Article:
On Tuesday an Amazon Web Services (AWS) outage caused disruptions across a number of major businesses' websites, rendering some temporarily inoperable.
At issue was an aspect of AWS called "Lambda" which allows users to run code for a list of applications.
Lambda lets customers run programs without having to manage underlying servers.
Reports of issues with websites not working properly, or users receiving error prompts, came through for hours.
Amazon posted a message to its AWS status page informing users it had been able to restore much of its service and said later that the AWS system and services were "fully recovered."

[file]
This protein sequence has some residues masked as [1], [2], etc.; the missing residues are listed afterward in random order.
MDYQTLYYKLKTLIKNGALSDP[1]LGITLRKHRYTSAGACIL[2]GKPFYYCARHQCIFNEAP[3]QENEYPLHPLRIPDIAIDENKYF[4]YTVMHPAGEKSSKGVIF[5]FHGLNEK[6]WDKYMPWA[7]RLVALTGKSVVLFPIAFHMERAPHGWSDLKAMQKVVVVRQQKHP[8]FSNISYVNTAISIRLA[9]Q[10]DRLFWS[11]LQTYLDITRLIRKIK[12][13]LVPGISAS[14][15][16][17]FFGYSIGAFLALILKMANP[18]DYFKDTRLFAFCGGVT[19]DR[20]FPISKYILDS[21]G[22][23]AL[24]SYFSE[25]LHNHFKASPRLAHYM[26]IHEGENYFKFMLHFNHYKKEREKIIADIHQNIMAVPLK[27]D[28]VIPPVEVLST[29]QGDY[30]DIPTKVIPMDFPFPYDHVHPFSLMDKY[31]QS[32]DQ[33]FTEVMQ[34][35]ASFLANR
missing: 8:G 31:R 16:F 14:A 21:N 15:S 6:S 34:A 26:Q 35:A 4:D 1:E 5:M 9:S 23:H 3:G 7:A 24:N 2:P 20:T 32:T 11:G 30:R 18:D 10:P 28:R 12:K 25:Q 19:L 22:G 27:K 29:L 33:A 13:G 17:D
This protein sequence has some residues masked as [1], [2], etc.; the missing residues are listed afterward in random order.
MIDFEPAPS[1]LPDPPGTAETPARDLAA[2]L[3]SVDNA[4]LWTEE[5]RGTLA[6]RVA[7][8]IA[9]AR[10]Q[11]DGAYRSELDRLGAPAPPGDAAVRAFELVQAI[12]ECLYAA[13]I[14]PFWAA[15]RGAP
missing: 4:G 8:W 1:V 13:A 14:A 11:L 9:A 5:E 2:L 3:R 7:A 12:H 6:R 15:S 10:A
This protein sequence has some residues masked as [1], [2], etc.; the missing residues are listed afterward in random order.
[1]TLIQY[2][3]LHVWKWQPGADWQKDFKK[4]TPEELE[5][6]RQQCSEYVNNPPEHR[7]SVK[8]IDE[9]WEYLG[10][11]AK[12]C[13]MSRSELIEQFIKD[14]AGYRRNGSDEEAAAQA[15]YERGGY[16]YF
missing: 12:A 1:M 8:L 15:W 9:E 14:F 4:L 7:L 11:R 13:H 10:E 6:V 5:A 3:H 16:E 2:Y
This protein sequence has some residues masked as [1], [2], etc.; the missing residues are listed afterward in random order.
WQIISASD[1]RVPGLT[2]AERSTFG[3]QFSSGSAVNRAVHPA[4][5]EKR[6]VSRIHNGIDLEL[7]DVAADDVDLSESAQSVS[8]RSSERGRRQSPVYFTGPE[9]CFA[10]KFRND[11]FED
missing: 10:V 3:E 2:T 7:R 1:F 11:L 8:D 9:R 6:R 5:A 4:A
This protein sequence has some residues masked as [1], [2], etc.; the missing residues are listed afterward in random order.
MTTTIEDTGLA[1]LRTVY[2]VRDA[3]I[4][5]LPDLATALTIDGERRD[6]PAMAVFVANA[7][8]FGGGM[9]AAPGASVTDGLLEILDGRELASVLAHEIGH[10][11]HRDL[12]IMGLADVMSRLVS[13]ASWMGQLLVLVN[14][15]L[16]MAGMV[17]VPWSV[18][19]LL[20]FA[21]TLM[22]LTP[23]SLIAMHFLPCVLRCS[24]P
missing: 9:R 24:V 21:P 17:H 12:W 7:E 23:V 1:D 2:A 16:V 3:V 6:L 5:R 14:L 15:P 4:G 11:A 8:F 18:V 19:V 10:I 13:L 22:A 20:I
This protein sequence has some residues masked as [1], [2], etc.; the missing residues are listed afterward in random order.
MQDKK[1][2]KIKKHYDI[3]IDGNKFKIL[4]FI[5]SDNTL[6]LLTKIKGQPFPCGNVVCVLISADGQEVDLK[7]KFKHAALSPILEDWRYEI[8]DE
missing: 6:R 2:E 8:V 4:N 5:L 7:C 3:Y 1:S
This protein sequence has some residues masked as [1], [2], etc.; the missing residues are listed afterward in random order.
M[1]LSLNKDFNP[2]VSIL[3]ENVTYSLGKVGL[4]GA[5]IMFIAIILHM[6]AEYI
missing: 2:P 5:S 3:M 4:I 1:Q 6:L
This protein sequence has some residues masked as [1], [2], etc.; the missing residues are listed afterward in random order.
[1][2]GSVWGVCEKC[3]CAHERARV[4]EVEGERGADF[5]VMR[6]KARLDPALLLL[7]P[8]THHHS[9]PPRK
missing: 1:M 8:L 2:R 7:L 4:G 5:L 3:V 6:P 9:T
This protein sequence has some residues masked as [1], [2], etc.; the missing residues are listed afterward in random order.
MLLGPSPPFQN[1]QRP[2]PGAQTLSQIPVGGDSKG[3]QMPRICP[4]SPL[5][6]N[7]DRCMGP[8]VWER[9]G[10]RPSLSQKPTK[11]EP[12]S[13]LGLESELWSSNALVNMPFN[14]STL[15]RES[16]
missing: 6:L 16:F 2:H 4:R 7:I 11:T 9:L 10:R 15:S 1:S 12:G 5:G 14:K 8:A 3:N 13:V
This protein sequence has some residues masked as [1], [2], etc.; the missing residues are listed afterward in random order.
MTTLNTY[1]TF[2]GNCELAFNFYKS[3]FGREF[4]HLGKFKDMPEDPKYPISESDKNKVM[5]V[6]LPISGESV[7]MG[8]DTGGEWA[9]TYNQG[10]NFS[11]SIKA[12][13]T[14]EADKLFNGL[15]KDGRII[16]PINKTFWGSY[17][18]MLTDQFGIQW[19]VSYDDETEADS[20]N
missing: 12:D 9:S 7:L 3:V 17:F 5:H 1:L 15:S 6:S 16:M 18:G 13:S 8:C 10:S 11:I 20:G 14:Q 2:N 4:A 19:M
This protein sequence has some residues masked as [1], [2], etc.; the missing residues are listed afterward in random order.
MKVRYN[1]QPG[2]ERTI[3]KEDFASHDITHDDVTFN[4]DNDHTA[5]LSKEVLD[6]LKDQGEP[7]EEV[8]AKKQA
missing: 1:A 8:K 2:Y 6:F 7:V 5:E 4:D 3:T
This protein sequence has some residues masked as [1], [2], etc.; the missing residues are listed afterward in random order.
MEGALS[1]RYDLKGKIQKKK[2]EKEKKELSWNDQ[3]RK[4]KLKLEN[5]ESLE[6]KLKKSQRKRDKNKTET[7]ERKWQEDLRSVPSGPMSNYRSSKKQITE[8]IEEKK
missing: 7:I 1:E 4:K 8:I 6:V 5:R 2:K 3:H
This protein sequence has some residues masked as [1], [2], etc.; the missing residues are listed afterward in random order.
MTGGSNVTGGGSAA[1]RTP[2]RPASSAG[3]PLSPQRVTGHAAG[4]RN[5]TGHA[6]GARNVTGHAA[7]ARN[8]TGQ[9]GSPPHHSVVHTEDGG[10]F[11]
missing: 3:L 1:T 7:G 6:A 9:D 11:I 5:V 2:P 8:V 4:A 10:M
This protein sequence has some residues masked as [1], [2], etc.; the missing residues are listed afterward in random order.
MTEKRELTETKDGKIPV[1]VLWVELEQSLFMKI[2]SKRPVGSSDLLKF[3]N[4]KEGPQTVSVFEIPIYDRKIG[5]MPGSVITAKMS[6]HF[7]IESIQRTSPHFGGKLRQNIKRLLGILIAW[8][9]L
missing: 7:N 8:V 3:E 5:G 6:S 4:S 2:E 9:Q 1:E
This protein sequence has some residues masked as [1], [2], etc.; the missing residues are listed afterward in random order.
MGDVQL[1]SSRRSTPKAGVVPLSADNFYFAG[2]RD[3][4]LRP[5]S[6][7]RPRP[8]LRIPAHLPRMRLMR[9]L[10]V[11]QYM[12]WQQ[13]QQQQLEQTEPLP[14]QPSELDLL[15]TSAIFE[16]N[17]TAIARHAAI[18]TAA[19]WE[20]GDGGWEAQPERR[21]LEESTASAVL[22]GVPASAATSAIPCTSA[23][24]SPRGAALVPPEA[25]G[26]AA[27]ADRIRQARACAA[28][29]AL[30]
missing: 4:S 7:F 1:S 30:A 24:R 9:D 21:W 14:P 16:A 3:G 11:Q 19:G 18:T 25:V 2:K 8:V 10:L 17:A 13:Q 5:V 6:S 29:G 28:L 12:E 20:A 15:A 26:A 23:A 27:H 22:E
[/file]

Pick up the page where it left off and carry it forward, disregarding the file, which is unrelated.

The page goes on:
Amazon said it would continue to work to fix other issues and parts of the service that weren't operating properly.
Companies have reportedly been recently pulling out of the AWS service for various reasons, including as a cost cutting measure.
It was unclear how widespread the issues with the service were by mid-afternoon on Tuesday. The problems were revealed just as news organizations were in the middle of breaking coverage of Donald Trump's indictment and his arraignment at a federal court in Miami, Florida.
The Associated Press reported that its service had been affected by the AWS outage, as clients of the AP experienced trouble accessing its webportal. Other outlets reported having issues as well. Reports given to Downdetector showed that a huge spike in issues happened just after 2 p.m. ET. The company said that by Tuesday evening AWS was "operating normally."
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